The only protection for cellophane is a lack of production capacity for OPP, according to FMC officials. Another OPP plant will start operating this year, cutting out demand for another 75 million pounds of cellophane and may force the closure of one of the four remaining U.S. cellophane plants, they say.
Zachariah C. Dameron Jr., the plant manager at Fredericksburg, said, "We made exhaustive attempts to reduce the production cost of cellophane by upgrading the plant and were partially successful."
But demand slid more rapidly than expected. Fourth quarter losses were at an annual rate of $7 million and 1978 was going to be worse, he said.
The decision to close came after "long, serious and agonizing deliberation," Dameron said.
"The circumstances were entirely beyond our control here. The closing of this plant is in no way a reflection on the people working in it." said Dameron, a native Virginian and graduate of Virginia Military Institute. He, too, described the end as "like a death in the family"
The plant, which opened in 1930 as the Sylvania Industrial Corp., is credited by older townspeople with saving the Fredericksburg region's economy in the Great Depression.
According to Lemuel W. Houston, city postmaster for 26 years and now president of the Chamber of Commerce, "We never had a depression here. The plant expanded as other places closed."
The plant quickly became the larest employer here and remains so today - and for a few more days. By 1960, it was employing about 3,400 people. Cellophane - and tourism at the nearby Civil War battlefields - were the big industries here.
It was a stable work force, making a good wage for the employes who generally were happy with their treatment and benefits. There has never been a strike at the plant.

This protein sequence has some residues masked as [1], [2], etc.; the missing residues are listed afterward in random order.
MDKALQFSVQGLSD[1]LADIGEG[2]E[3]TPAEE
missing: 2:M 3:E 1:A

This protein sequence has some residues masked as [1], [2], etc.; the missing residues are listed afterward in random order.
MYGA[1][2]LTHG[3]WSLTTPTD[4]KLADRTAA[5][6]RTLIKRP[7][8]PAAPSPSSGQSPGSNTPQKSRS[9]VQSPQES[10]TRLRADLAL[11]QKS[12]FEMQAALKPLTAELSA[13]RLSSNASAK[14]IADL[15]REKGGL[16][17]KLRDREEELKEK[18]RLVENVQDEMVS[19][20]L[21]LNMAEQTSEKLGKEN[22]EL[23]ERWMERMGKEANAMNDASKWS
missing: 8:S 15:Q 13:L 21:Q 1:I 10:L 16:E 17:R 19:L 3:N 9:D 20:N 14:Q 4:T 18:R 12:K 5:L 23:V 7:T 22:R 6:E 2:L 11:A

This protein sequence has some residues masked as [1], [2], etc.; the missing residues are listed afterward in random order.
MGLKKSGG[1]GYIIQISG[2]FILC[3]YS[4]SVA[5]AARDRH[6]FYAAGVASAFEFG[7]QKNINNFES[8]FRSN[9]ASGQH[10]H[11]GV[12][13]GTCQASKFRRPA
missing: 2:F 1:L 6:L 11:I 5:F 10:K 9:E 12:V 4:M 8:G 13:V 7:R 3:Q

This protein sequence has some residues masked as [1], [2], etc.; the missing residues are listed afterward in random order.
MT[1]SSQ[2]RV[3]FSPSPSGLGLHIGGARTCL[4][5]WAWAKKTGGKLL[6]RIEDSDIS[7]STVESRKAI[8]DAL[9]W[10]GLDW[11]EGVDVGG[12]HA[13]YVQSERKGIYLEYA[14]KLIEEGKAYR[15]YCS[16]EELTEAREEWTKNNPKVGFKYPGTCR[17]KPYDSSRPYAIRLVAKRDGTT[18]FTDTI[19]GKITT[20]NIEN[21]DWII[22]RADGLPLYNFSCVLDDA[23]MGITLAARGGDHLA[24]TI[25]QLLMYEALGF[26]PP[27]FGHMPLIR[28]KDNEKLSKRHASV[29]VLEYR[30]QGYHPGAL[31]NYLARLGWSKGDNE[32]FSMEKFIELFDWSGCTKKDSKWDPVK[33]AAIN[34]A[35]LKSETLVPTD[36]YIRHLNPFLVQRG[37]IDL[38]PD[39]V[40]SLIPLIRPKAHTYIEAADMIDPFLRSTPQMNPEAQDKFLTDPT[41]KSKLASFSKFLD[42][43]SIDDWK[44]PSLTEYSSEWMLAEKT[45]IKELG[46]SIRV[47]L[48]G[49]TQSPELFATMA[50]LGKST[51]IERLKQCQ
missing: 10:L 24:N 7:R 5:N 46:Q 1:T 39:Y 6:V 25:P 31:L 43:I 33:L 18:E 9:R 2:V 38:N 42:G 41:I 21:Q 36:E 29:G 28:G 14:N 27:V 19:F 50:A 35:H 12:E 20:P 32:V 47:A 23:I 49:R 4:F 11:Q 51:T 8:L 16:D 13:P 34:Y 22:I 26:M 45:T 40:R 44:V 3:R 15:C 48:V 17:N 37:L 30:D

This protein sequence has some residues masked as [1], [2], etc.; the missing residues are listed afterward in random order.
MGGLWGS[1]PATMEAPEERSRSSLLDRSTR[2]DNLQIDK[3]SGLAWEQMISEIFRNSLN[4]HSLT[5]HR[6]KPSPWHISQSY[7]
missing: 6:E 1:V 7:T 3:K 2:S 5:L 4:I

Workers grew old in the plant and retired. The employes' average age is 48 and the average length of service is 21 years.
Fortunately for Fredericksburg, as cellophane production declined and the work force gradually was cut back to 1,200, the region's economy became more diversified. It is now the fastest growing area in the state, creating both an economic and psychological cushion to the blow of the closing.
The shutdown announcement on Feb. 13 was a shock but not a surprise. There is none of the bitterness that would surround a plant moving out to avoid unions or forced out by cheaper foreign competition. The plant died, but there is only history to blame.
"I feel like we'll have a 12- to 18-month dip, but the economy of Fredericksburg is sound and will remain sound," said Stuart H. Payne Sr., president of the National Bank of Fredericksburg.
"The hardship here will be individual," he said.
The individuals include men like John Treblic, a 60-year old pipe insulator with more than 30 years at the plant. Treblic and his two brothers have a combined total of 100 years' service.
"I'm hoping I can get a job somewhere. I've got several offers but they are at lower pay. I'm sick about this but you have to take the bitter with the sweet. It's been a good place to work - you don't appreciate it until you lose it," Treblic said.
Treblic will get the maximum severance pay of $5,000 and like about 300 of the employes will be eligible for retirement. He can also draw unemployment.
The Virginia Employment Commission is beefing up its staff here to handle unemployment and the job search and FMC is bringing in each employe for an interview to explain benefits and see if men can be placed in jobs at any of the corporation's 135 other manufacturing plants.
Most of the older men at the plant have said they want to stay in the Fredericksburg area; younger men like Glen Apperson, a 25-year-old instrument mechanic are willing to move. "I've been here all my life, but I am going to try to stay with FMC." Apperson said, "I think the company is doing the best they can for us."
"We believe we have done everything humanly possible," said Dameron. "Our workers' support is one of the great things I have seen.
"They are continuing to work hard and our quality has remained high," he said. "They are just good people."